North Korea's nuclear test could generate political momentum for the ratification of a treaty banning nuclear explosions, officials of the international organization overseeing the global ban said Wednesday.
The Comprehensive Nuclear Test-Ban Treaty, which bans all nuclear explosions, will not enter into force until it has been ratified by 44 states who participated in a 1996 disarmament conference and who possess either nuclear power or research reactors.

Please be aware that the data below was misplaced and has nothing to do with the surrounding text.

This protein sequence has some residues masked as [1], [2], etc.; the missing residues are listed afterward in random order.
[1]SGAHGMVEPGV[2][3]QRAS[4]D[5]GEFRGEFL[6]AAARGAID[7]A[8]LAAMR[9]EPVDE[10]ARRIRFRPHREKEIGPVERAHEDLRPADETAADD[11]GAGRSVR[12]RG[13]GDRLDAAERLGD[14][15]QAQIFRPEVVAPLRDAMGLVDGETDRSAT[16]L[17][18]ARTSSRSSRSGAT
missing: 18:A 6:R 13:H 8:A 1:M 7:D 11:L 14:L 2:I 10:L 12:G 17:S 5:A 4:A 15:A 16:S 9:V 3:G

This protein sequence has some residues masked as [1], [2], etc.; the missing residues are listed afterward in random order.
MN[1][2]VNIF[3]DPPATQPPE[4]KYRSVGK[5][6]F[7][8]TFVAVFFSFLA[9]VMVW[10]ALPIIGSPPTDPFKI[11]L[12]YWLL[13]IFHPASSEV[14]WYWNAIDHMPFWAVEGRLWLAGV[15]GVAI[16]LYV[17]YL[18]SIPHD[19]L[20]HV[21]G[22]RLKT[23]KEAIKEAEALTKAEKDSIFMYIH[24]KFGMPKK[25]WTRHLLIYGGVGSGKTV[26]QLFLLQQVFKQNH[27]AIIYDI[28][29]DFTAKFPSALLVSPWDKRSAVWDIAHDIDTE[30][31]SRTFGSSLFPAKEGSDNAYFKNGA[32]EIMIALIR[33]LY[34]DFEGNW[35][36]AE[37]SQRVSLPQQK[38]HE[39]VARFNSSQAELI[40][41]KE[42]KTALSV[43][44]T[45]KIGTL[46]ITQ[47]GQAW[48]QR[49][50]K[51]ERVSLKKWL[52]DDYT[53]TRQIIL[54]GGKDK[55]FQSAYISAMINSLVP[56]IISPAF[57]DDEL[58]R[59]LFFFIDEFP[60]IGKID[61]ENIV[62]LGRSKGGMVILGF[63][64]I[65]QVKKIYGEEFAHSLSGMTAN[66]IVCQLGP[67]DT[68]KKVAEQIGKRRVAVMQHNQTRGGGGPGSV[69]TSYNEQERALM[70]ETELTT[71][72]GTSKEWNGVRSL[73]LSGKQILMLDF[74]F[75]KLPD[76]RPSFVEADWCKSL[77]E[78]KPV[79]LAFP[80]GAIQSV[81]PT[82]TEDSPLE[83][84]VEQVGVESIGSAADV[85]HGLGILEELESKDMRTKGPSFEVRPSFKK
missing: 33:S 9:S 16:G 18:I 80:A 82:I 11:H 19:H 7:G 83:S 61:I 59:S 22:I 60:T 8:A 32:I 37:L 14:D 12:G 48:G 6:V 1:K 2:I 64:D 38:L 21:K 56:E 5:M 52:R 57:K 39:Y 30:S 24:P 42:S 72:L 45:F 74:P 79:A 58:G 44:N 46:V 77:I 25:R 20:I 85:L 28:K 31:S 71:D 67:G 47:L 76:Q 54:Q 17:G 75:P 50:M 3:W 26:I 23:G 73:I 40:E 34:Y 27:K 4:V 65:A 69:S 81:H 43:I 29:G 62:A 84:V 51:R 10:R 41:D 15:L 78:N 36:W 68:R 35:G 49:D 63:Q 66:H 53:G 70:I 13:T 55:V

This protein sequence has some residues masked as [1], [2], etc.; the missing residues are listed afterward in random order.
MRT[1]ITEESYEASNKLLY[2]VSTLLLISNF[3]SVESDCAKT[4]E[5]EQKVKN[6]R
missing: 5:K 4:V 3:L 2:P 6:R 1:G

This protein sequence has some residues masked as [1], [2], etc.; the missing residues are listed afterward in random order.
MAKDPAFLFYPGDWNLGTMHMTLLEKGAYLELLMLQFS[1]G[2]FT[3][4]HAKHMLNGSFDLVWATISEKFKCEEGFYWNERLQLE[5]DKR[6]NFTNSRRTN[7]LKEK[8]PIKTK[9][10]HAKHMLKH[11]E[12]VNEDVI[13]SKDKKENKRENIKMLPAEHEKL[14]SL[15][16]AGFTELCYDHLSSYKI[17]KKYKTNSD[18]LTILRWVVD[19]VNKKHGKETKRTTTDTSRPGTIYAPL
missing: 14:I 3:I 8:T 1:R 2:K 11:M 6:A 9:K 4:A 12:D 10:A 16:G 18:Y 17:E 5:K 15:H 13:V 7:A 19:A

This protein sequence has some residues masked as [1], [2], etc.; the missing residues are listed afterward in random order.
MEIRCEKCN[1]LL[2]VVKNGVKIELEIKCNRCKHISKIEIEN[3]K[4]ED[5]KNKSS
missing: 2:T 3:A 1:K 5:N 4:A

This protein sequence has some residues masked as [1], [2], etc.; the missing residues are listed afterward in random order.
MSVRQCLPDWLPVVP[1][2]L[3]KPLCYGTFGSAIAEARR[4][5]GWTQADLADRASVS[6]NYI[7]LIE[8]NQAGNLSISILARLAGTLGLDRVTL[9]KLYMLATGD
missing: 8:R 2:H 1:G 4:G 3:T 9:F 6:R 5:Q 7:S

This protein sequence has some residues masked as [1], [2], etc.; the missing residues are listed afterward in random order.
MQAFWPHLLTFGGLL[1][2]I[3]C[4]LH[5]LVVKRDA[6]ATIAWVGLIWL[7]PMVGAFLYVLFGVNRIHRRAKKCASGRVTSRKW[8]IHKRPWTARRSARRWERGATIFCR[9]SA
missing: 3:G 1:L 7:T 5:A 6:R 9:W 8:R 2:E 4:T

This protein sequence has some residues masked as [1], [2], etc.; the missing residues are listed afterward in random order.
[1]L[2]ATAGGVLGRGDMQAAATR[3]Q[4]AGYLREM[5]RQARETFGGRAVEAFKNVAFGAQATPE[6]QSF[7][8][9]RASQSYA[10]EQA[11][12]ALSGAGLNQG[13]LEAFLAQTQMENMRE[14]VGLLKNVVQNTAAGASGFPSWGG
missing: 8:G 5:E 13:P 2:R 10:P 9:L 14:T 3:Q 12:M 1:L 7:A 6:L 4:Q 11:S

Only 34 of those nations have ratified the treaty. The holdouts include North Korea, the United States, China, India, Pakistan and Israel.
"The treaty is not in force. We hope that the events will generate further political developments leading to the entry into force of the treaty," said Tibor Toth, executive secretary of the Vienna-based Comprehensive Nuclear Test-Ban Treaty Organization.
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